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by Jacob Ninan
When the daughter-in-law of Eli the priest heard that the ark of the Lord had been captured by he Philistines, she said, "The glory has departed from Israel", and called her son Ichabod (1Sa. 3:21). The ark represented for Israel, God's presence in their midst. It is when God's presence or anointing departs from us that it can be said about a person or a church that the glory has departed.
The ark being captured by the Philistines was not the reason for the glory to depart. The glory had already departed, and this was only an open manifestation of that fact. It is possible that this was evident much earlier to the priests in charge of the ark. We read in 1Ki.8:9 that when the ark was placed in the temple that Solomon had built, there was nothing in the ark except the tablets of stone on which the ten commandments were written. What happened to the pot of manna and Aaron's rod? (Ex.16:33;Nu.17:10; He.9:4). It was the glory of God in the ark that was to keep these two items fresh throughout the generations. The manna must have bred worms and the rod must have withered up, as soon as the glory departed, and so these would have been quietly thrown away by the priests. But the people of Israel recognised that the glory had departed only when the ark was captured.
This teaches us that God's anointing may depart from us at a particular time, and it may be only much later that this becomes evident to people around us. When worldliness or sin becomes manifest in us as individuals or as churches it is clear to everyone who has some understanding of God's ways that God has departed. But the fact would be that the decline happened much earlier. We do not really mean to let things go so far. But the only way to prevent this is to make sure that there is no decline in the first place itself. The best way to avoid becoming lukewarm is to ensure that we keep ourselves hot. How do we do that? It is well known that most believers of today are really more interested in their earthly welfare than their spiritual welfare. So they usually conclude that God is pleased with them when they are not facing any serious problems in life, and when everything earthly seems to be going not only smoothly but also prosperously. But remember that God gives His sun and rain (earthly blessings) even to the wicked (Mt.5:45).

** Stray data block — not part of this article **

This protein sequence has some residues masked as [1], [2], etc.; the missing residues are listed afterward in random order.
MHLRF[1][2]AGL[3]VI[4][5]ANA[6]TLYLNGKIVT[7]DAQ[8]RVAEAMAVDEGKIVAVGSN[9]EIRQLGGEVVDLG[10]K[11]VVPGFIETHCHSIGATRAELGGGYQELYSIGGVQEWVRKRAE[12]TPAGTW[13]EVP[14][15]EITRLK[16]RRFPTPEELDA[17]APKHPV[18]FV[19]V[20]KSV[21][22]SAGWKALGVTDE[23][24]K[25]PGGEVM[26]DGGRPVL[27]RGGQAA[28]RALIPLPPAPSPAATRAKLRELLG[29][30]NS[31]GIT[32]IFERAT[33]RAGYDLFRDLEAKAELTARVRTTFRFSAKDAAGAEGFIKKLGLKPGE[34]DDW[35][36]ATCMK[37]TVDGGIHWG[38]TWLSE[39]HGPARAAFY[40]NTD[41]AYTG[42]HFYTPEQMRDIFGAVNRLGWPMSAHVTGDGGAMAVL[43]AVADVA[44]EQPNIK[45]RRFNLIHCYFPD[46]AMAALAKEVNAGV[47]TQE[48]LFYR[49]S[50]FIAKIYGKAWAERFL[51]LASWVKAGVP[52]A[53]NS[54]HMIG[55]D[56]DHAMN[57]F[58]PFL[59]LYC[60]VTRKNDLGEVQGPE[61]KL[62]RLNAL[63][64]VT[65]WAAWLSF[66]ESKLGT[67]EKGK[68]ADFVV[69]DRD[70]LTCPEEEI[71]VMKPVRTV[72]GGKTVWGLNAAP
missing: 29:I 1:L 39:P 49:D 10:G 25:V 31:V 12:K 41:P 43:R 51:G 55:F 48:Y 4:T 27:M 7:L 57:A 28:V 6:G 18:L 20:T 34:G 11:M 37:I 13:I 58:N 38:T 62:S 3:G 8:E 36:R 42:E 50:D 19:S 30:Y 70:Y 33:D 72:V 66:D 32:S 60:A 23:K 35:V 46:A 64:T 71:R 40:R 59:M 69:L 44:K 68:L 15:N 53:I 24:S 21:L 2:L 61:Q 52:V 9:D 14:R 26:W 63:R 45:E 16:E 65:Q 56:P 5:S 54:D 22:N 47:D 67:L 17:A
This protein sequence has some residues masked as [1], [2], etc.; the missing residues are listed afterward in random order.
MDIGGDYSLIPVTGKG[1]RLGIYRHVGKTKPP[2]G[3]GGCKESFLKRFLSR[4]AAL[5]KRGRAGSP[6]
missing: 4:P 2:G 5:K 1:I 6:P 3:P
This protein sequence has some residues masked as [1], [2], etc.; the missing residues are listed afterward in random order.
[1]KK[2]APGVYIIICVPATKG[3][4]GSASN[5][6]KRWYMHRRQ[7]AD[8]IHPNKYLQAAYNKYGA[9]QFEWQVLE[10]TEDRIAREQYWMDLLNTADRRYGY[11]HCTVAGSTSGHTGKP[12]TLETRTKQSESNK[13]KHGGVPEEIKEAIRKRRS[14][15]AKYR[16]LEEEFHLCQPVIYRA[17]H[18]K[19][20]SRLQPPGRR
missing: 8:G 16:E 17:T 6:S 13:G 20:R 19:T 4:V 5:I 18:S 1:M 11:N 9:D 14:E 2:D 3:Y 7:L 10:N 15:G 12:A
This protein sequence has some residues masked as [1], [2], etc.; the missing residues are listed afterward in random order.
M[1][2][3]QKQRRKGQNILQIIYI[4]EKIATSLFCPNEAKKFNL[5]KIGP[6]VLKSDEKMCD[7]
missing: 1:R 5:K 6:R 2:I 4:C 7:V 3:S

We must also not forget that God was angry to the extent of destroying the people of Israel in the wilderness, even while He blessed them with perfect health, and with food, clothing and footwear supplied supernaturally (Ne.9:21;1Co.10:5;He.3:8-11). God was angry with them because of their unbelief and disobedience (He.3:17-19). Yet He provided generously for their material needs. Perhaps some think that spiritual gifts and the fact that God uses them are indications of God's favour upon them. We must remember that God's heart is wide open towards us, and He longs to bless us. He does not wait for us to become perfect or free from sin first before He starts blessing us spiritually or even using us to bless others. If He did wait, there would be no hope for any of us.
It says about Solomon that he loved the Lord except in the matter of the high places (1Ki.3:3). The high places were places of idol worship and God hated them and the people who worshipped there. Yet He accepted Solomon's love for what it was worth, and came down to his level and blessed him, at a great high place! (1Ki.3:4,5). That shows only God's large-heartedness and nothing about His approval of high places.
When Moses the servant of God disobeyed Him by beating the rock instead of speaking to it, God still poured out water for the people (Nu.20:8-11). This tells us about God's love for the people and nothing about God's approval of Moses' action. When God raised up a Deborah to judge Israel when He could find no man who could lead them, it shows us His love for the people rather than a sanction for women to rule over men (1Ti.2;12).